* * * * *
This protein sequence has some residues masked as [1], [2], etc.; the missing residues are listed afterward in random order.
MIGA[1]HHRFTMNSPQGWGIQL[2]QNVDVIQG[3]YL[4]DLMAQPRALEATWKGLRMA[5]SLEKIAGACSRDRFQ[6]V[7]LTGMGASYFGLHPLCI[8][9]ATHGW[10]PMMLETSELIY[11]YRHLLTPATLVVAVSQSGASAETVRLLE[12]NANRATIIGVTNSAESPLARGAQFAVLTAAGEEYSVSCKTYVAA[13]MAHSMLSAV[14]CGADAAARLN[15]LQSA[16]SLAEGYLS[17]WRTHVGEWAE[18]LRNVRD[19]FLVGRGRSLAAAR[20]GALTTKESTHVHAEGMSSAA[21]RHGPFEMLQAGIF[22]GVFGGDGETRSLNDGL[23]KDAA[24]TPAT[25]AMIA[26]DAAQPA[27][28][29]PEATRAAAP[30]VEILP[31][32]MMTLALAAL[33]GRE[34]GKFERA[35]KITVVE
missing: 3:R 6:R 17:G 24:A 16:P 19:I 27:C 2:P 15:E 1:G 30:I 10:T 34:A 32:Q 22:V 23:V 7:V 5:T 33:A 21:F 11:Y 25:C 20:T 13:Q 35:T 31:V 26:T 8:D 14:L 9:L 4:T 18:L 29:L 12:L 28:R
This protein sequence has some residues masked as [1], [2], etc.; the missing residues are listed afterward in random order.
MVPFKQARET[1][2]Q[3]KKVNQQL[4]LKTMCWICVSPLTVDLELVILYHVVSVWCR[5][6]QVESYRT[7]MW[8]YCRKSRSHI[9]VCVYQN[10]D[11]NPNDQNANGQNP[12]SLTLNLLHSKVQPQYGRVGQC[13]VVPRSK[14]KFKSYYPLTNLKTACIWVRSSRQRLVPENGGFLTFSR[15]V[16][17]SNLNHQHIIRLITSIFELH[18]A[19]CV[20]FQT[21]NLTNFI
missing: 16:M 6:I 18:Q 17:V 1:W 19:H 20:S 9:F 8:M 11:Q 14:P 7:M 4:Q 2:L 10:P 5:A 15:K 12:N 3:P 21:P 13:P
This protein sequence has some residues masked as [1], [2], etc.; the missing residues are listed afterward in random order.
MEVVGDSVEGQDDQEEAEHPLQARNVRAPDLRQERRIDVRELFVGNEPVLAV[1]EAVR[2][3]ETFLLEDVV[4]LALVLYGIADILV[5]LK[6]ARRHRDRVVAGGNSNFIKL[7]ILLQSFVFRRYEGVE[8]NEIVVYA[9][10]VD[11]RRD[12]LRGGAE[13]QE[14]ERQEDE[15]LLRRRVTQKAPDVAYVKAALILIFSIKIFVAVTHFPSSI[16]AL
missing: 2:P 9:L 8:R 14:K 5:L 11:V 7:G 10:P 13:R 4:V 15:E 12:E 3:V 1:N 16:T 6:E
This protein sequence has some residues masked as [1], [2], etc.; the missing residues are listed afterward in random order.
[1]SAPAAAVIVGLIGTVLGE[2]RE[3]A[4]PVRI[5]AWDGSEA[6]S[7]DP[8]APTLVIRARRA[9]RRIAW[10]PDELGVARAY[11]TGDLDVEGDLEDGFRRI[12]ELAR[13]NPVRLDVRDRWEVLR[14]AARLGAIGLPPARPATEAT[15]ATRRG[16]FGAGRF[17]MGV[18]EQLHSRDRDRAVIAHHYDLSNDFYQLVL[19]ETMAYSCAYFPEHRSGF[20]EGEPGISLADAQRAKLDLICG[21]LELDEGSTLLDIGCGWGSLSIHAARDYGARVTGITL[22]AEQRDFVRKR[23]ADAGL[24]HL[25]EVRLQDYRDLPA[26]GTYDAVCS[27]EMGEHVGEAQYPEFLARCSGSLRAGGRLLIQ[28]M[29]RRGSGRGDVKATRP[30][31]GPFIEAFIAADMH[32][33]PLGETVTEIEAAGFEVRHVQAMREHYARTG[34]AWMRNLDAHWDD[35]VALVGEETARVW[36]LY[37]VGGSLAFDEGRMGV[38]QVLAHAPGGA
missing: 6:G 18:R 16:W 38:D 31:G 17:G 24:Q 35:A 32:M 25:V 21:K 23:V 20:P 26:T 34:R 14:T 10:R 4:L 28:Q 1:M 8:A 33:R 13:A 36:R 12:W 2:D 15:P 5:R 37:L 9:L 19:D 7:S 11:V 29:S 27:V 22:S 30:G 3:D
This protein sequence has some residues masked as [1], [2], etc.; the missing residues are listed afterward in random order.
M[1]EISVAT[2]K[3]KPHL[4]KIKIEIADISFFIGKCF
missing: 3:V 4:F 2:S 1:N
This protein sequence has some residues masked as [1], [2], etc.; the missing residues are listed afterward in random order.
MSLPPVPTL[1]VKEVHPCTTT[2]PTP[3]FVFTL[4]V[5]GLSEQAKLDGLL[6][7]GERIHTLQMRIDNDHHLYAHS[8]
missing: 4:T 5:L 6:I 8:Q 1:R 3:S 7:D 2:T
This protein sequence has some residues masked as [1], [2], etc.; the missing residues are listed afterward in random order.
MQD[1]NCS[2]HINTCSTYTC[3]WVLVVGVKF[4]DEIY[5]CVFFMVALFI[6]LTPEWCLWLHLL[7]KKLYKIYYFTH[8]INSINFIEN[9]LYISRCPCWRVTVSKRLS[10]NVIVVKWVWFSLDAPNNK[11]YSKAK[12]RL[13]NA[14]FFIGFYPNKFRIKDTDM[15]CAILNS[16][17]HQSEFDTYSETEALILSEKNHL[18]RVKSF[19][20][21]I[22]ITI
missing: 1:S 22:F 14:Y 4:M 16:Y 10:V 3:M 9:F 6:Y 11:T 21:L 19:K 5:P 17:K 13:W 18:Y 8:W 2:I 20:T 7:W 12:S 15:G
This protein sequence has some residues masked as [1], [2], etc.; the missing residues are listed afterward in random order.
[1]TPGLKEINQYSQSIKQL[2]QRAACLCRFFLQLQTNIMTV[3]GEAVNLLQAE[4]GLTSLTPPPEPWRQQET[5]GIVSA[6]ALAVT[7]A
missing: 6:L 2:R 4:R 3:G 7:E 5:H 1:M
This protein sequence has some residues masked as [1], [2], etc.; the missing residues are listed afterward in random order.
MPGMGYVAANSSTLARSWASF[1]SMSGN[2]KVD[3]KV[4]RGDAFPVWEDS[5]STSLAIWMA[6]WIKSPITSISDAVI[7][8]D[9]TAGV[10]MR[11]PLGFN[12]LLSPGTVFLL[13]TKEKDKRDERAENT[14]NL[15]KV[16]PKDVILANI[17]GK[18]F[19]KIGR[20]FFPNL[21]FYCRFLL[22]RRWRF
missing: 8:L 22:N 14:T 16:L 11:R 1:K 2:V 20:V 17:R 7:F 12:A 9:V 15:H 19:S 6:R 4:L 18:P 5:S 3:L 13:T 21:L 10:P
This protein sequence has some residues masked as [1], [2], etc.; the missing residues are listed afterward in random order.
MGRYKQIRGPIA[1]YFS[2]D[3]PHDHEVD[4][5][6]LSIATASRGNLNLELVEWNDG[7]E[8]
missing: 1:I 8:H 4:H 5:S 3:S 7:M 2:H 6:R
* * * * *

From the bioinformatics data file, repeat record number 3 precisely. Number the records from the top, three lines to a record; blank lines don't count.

This protein sequence has some residues masked as [1], [2], etc.; the missing residues are listed afterward in random order.
MEVVGDSVEGQDDQEEAEHPLQARNVRAPDLRQERRIDVRELFVGNEPVLAV[1]EAVR[2][3]ETFLLEDVV[4]LALVLYGIADILV[5]LK[6]ARRHRDRVVAGGNSNFIKL[7]ILLQSFVFRRYEGVE[8]NEIVVYA[9][10]VD[11]RRD[12]LRGGAE[13]QE[14]ERQEDE[15]LLRRRVTQKAPDVAYVKAALILIFSIKIFVAVTHFPSSI[16]AL
missing: 2:P 9:L 8:R 14:K 5:L 11:V 7:G 10:P 13:R 4:V 15:E 12:E 3:V 1:N 16:T 6:E